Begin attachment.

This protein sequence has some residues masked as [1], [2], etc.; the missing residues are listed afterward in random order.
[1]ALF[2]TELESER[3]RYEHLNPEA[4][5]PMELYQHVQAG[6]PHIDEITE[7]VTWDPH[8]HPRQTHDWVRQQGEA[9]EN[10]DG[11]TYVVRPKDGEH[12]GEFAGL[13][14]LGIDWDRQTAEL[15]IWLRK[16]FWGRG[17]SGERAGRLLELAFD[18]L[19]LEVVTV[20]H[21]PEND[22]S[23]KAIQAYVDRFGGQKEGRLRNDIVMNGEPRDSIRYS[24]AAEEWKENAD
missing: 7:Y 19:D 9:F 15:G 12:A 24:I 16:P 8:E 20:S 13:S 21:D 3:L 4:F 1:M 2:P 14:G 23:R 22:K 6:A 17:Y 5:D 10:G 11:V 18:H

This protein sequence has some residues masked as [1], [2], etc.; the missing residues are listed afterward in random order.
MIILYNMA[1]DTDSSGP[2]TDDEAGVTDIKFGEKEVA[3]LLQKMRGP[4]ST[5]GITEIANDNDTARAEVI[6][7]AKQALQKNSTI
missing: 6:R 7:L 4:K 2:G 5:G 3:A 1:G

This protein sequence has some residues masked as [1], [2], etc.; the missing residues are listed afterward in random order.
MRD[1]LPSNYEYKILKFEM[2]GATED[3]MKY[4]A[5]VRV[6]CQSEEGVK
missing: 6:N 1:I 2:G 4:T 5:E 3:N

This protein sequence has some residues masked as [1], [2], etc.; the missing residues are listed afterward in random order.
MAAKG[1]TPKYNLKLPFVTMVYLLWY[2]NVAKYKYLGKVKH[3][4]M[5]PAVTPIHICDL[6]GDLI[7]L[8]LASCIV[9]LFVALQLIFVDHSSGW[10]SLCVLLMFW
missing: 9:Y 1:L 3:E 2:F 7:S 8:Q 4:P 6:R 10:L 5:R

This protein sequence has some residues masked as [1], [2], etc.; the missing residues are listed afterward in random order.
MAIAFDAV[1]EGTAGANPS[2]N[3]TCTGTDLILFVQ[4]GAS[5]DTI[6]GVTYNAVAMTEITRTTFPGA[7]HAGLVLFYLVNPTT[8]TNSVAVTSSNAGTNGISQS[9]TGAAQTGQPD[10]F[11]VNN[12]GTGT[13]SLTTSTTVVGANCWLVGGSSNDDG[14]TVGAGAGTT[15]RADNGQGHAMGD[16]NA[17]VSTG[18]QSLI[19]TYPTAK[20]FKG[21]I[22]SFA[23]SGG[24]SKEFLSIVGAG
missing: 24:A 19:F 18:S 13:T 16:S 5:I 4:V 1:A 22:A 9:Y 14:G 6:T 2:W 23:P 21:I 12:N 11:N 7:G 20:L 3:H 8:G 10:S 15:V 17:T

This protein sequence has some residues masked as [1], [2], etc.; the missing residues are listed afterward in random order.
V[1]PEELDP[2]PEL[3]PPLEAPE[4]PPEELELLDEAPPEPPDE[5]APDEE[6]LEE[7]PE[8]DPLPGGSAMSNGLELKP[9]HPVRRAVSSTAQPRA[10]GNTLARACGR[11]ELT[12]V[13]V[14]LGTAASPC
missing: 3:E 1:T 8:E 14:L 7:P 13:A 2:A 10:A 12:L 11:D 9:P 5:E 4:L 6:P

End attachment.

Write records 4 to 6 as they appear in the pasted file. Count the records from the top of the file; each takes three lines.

This protein sequence has some residues masked as [1], [2], etc.; the missing residues are listed afterward in random order.
MAAKG[1]TPKYNLKLPFVTMVYLLWY[2]NVAKYKYLGKVKH[3][4]M[5]PAVTPIHICDL[6]GDLI[7]L[8]LASCIV[9]LFVALQLIFVDHSSGW[10]SLCVLLMFW
missing: 9:Y 1:L 3:E 2:F 7:S 8:Q 4:P 6:R 10:L 5:R

This protein sequence has some residues masked as [1], [2], etc.; the missing residues are listed afterward in random order.
MAIAFDAV[1]EGTAGANPS[2]N[3]TCTGTDLILFVQ[4]GAS[5]DTI[6]GVTYNAVAMTEITRTTFPGA[7]HAGLVLFYLVNPTT[8]TNSVAVTSSNAGTNGISQS[9]TGAAQTGQPD[10]F[11]VNN[12]GTGT[13]SLTTSTTVVGANCWLVGGSSNDDG[14]TVGAGAGTT[15]RADNGQGHAMGD[16]NA[17]VSTG[18]QSLI[19]TYPTAK[20]FKG[21]I[22]SFA[23]SGG[24]SKEFLSIVGAG
missing: 24:A 19:F 18:S 13:T 16:S 5:I 4:V 1:A 22:A 9:Y 14:G 6:T 2:W 23:P 21:I 12:N 11:N 7:G 20:L 3:H 8:G 10:S 15:V 17:T

This protein sequence has some residues masked as [1], [2], etc.; the missing residues are listed afterward in random order.
V[1]PEELDP[2]PEL[3]PPLEAPE[4]PPEELELLDEAPPEPPDE[5]APDEE[6]LEE[7]PE[8]DPLPGGSAMSNGLELKP[9]HPVRRAVSSTAQPRA[10]GNTLARACGR[11]ELT[12]V[13]V[14]LGTAASPC
missing: 3:E 1:T 8:E 14:L 7:P 13:A 2:A 10:A 12:L 11:D 9:P 5:E 4:L 6:P